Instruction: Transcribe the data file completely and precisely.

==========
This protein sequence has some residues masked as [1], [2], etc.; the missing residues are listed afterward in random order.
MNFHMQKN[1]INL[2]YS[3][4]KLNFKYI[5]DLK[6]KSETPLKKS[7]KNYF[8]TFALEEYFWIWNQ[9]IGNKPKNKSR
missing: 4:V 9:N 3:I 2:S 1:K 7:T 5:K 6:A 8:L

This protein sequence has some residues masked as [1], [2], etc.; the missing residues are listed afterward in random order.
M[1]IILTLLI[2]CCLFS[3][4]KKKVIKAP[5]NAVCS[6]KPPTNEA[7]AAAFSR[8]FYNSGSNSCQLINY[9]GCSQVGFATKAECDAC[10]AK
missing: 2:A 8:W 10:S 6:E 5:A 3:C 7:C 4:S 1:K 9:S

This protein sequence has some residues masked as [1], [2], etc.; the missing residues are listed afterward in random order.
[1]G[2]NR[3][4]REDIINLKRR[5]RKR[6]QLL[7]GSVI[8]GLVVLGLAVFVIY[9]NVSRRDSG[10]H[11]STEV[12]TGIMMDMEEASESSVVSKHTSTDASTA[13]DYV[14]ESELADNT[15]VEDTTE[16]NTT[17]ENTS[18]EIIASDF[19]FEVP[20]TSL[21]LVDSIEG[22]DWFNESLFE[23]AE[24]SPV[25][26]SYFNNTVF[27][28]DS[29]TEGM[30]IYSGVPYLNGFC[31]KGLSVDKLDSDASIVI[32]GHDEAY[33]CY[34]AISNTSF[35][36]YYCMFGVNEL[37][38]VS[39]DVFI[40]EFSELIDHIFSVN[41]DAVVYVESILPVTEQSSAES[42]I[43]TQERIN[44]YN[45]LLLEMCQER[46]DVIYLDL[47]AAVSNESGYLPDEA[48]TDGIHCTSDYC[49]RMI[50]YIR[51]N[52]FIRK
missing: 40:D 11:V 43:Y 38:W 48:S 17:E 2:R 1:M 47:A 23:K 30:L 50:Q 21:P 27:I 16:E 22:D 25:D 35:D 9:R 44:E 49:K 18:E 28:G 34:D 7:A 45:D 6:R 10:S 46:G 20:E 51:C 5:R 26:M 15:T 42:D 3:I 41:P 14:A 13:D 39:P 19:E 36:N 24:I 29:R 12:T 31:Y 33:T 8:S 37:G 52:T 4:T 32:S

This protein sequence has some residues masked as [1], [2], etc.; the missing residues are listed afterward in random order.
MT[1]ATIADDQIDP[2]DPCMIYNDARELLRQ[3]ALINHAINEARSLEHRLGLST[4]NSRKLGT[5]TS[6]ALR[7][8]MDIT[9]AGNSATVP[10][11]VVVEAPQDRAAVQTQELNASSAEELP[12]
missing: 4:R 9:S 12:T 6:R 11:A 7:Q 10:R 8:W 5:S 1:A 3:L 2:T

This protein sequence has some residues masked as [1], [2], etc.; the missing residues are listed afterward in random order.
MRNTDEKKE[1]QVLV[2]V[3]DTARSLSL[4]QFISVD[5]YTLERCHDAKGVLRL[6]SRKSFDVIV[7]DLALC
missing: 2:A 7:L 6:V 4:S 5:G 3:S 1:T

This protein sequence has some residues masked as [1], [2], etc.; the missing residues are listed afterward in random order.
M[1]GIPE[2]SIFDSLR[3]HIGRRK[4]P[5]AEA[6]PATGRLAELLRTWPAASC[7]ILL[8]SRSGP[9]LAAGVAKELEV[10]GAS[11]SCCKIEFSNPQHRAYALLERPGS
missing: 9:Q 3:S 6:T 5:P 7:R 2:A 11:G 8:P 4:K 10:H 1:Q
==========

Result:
This protein sequence has some residues masked as [1], [2], etc.; the missing residues are listed afterward in random order.
MNFHMQKN[1]INL[2]YS[3][4]KLNFKYI[5]DLK[6]KSETPLKKS[7]KNYF[8]TFALEEYFWIWNQ[9]IGNKPKNKSR
missing: 4:V 9:N 3:I 2:S 1:K 7:T 5:K 6:A 8:L

This protein sequence has some residues masked as [1], [2], etc.; the missing residues are listed afterward in random order.
M[1]IILTLLI[2]CCLFS[3][4]KKKVIKAP[5]NAVCS[6]KPPTNEA[7]AAAFSR[8]FYNSGSNSCQLINY[9]GCSQVGFATKAECDAC[10]AK
missing: 2:A 8:W 10:S 6:E 5:A 3:C 7:C 4:S 1:K 9:S

This protein sequence has some residues masked as [1], [2], etc.; the missing residues are listed afterward in random order.
[1]G[2]NR[3][4]REDIINLKRR[5]RKR[6]QLL[7]GSVI[8]GLVVLGLAVFVIY[9]NVSRRDSG[10]H[11]STEV[12]TGIMMDMEEASESSVVSKHTSTDASTA[13]DYV[14]ESELADNT[15]VEDTTE[16]NTT[17]ENTS[18]EIIASDF[19]FEVP[20]TSL[21]LVDSIEG[22]DWFNESLFE[23]AE[24]SPV[25][26]SYFNNTVF[27][28]DS[29]TEGM[30]IYSGVPYLNGFC[31]KGLSVDKLDSDASIVI[32]GHDEAY[33]CY[34]AISNTSF[35][36]YYCMFGVNEL[37][38]VS[39]DVFI[40]EFSELIDHIFSVN[41]DAVVYVESILPVTEQSSAES[42]I[43]TQERIN[44]YN[45]LLLEMCQER[46]DVIYLDL[47]AAVSNESGYLPDEA[48]TDGIHCTSDYC[49]RMI[50]YIR[51]N[52]FIRK
missing: 40:D 11:V 43:Y 38:W 48:S 17:E 2:R 1:M 47:A 23:K 30:L 50:Q 21:P 27:I 16:E 22:D 25:D 35:D 9:R 44:E 49:K 18:E 28:G 34:D 7:A 45:D 6:R 10:S 46:G 20:E 51:C 5:R 26:M 15:T 42:D 3:I 41:P 14:A 13:D 39:P 19:E 36:N 24:I 29:R 12:T 31:Y 33:T 8:S 37:G 52:T 4:T 32:S

This protein sequence has some residues masked as [1], [2], etc.; the missing residues are listed afterward in random order.
MT[1]ATIADDQIDP[2]DPCMIYNDARELLRQ[3]ALINHAINEARSLEHRLGLST[4]NSRKLGT[5]TS[6]ALR[7][8]MDIT[9]AGNSATVP[10][11]VVVEAPQDRAAVQTQELNASSAEELP[12]
missing: 4:R 9:S 12:T 6:R 11:A 7:Q 10:R 8:W 5:S 1:A 3:L 2:T

This protein sequence has some residues masked as [1], [2], etc.; the missing residues are listed afterward in random order.
MRNTDEKKE[1]QVLV[2]V[3]DTARSLSL[4]QFISVD[5]YTLERCHDAKGVLRL[6]SRKSFDVIV[7]DLALC
missing: 2:A 7:L 6:V 4:S 5:G 3:S 1:T

This protein sequence has some residues masked as [1], [2], etc.; the missing residues are listed afterward in random order.
M[1]GIPE[2]SIFDSLR[3]HIGRRK[4]P[5]AEA[6]PATGRLAELLRTWPAASC[7]ILL[8]SRSGP[9]LAAGVAKELEV[10]GAS[11]SCCKIEFSNPQHRAYALLERPGS
missing: 9:Q 3:S 6:T 5:P 7:R 2:A 11:G 8:P 4:K 10:H 1:Q